NEWS | July 9, 2021

U.S. Ambassador Kevin Blackstone’s Remarks on the Announcement of an Additional $900,000 in U.S. Humanitarian Assistance to Timor-Leste

U.S. Embassy in Timor-Leste

U.S. Embassy in Timor-Leste -- Your Excellencies, Vice Minister of the Interior, Tony Armindo, Secretary of State for Civil Protection Martins, distinguished guests, ladies and gentlemen. It is my pleasure to join you to announce additional assistance from the U.S. people and their Government to partner with the Government of Timor-Leste on food recovery following the devastating April 4th flooding.

We are pleased to provide additional support, through USAID, to people in need, especially those in rural areas. This six-month, $900,000 Timor-Leste Cyclone Seroja Recovery activity will help the Government of Timor-Leste provide flood recovery support in Aileu, Baucau, and Manatuto municipalities. We have already provided some support to the people of Timor-Leste after the floods, but the Timorese Government identified additional needs, and there is more we can do for families—especially farmers in remote areas—to help make a fresh start for many vulnerable people.

We have worked in partnership to make sure this program will directly contribute to the Timor-Leste Government’s 2021 flood response plan strategic objective, namely, “To support the affected population to rebuild their lives and livelihoods in a safe and sustainable manner.” Our program activities also align with the UN joint appeal, which calls for farming supplies to restart livelihoods including meeting livelihood needs such as seeds and tools, restoring damaged kitchen or small gardens, and providing training in climate-sensitive farming practices.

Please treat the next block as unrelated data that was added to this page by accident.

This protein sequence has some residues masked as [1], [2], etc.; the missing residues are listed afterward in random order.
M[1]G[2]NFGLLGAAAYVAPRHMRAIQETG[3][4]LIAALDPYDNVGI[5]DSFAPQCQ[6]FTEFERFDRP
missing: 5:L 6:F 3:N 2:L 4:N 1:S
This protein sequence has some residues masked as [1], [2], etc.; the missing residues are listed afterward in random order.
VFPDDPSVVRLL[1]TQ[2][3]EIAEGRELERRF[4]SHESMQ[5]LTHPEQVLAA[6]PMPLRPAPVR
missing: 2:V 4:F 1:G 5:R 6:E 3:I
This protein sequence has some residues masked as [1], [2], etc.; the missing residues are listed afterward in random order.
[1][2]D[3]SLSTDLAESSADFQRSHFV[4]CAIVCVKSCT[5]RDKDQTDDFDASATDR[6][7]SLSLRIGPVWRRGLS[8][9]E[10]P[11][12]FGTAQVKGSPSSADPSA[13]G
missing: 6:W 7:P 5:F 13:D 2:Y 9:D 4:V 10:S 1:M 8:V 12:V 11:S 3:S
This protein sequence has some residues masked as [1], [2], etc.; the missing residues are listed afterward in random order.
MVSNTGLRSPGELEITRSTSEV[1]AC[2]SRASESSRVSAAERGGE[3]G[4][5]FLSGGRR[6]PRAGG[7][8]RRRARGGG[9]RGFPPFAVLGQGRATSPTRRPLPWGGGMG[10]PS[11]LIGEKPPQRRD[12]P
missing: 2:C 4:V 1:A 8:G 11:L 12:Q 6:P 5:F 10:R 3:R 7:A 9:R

We are planning to do just that: USAID and its partner, World Vision, will help 2,650 vulnerable families—that’s more than 15,000 people. Most are smallholder farmers in rural areas. Catholic Relief Services, Caritas and Mercy Corps, will also join forces to bring needed assistance to the most vulnerable, including people with disabilities; women-led households, youth, pregnant and lactating women, and children cared for in affected households.

We are making plans to provide cash or vouchers to buy seeds for quick-growing vegetables in home gardens during the dry season, and also seeds for staple crops such as maize, rice, and beans. These seeds are very important as farmers get ready for upcoming planting seasons. Farmers will also be able to buy necessary tools, such as shovels, watering cans, hoes, and seed containers.

Especially now during the days of the coronavirus pandemic, we know how important it is to be safe and healthy, have food, an income, and a hopeful perspective for the future. U.S. contributions will help farmers make a decent living and also boost the local economy; participating vendors and suppliers will be important players in getting seeds to sprout and produce nutritious food that can once again fill local markets.

It is our privilege to support the resilient Timorese people in this latest partnership between our two countries. Many thanks to all of the Government of Timor-Leste officials, USAID colleagues, and our resourceful implementing partner friends for making this program possible. I look forward to hearing about—and seeing first-hand—the many great outcomes in the coming months.